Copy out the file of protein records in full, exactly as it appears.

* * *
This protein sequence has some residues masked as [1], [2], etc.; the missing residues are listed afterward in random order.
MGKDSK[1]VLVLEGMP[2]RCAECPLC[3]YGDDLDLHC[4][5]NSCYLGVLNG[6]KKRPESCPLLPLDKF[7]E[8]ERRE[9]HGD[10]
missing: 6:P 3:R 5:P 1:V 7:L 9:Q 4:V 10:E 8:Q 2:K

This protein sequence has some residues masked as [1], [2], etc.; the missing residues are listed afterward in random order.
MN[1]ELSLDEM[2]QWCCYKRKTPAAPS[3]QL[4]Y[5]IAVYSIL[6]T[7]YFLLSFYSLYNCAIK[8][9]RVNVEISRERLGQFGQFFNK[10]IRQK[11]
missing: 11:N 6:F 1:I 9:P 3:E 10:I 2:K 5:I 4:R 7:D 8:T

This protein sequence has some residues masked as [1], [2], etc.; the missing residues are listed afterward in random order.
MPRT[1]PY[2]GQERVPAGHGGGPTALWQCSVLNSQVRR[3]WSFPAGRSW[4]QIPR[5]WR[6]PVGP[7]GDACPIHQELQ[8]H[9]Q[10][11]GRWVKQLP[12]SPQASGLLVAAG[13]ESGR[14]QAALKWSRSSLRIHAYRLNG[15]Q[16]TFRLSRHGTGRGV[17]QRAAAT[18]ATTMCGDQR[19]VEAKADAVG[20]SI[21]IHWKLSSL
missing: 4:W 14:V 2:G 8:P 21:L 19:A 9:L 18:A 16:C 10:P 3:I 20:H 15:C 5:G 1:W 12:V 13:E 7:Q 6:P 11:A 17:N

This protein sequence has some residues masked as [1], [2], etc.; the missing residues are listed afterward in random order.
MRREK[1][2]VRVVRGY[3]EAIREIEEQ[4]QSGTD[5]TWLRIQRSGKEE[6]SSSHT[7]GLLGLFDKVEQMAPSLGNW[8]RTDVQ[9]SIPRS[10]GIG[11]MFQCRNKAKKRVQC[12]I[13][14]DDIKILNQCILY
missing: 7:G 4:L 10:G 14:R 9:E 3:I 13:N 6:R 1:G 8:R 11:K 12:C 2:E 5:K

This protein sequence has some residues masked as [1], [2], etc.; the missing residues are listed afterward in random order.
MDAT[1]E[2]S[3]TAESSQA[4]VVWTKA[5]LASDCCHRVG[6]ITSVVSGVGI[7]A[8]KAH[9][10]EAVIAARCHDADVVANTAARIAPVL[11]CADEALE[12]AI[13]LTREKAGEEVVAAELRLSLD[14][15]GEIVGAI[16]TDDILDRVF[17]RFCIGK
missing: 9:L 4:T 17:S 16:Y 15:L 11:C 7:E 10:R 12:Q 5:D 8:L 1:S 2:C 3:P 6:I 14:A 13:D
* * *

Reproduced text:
This protein sequence has some residues masked as [1], [2], etc.; the missing residues are listed afterward in random order.
MGKDSK[1]VLVLEGMP[2]RCAECPLC[3]YGDDLDLHC[4][5]NSCYLGVLNG[6]KKRPESCPLLPLDKF[7]E[8]ERRE[9]HGD[10]
missing: 6:P 3:R 5:P 1:V 7:L 9:Q 4:V 10:E 8:Q 2:K

This protein sequence has some residues masked as [1], [2], etc.; the missing residues are listed afterward in random order.
MN[1]ELSLDEM[2]QWCCYKRKTPAAPS[3]QL[4]Y[5]IAVYSIL[6]T[7]YFLLSFYSLYNCAIK[8][9]RVNVEISRERLGQFGQFFNK[10]IRQK[11]
missing: 11:N 6:F 1:I 9:P 3:E 10:I 2:K 5:I 4:R 7:D 8:T

This protein sequence has some residues masked as [1], [2], etc.; the missing residues are listed afterward in random order.
MPRT[1]PY[2]GQERVPAGHGGGPTALWQCSVLNSQVRR[3]WSFPAGRSW[4]QIPR[5]WR[6]PVGP[7]GDACPIHQELQ[8]H[9]Q[10][11]GRWVKQLP[12]SPQASGLLVAAG[13]ESGR[14]QAALKWSRSSLRIHAYRLNG[15]Q[16]TFRLSRHGTGRGV[17]QRAAAT[18]ATTMCGDQR[19]VEAKADAVG[20]SI[21]IHWKLSSL
missing: 4:W 14:V 2:G 8:P 21:L 19:A 9:L 18:A 16:C 10:P 3:I 20:H 15:C 5:G 1:W 12:V 13:E 7:Q 6:P 11:A 17:N

This protein sequence has some residues masked as [1], [2], etc.; the missing residues are listed afterward in random order.
MRREK[1][2]VRVVRGY[3]EAIREIEEQ[4]QSGTD[5]TWLRIQRSGKEE[6]SSSHT[7]GLLGLFDKVEQMAPSLGNW[8]RTDVQ[9]SIPRS[10]GIG[11]MFQCRNKAKKRVQC[12]I[13][14]DDIKILNQCILY
missing: 7:G 4:L 10:G 14:R 9:E 3:I 13:N 6:R 1:G 8:R 11:K 12:C 2:E 5:K

This protein sequence has some residues masked as [1], [2], etc.; the missing residues are listed afterward in random order.
MDAT[1]E[2]S[3]TAESSQA[4]VVWTKA[5]LASDCCHRVG[6]ITSVVSGVGI[7]A[8]KAH[9][10]EAVIAARCHDADVVANTAARIAPVL[11]CADEALE[12]AI[13]LTREKAGEEVVAAELRLSLD[14][15]GEIVGAI[16]TDDILDRVF[17]RFCIGK
missing: 9:L 4:T 17:S 16:Y 15:L 11:C 7:E 10:R 12:Q 5:D 8:L 1:S 2:C 3:P 6:I 14:A 13:D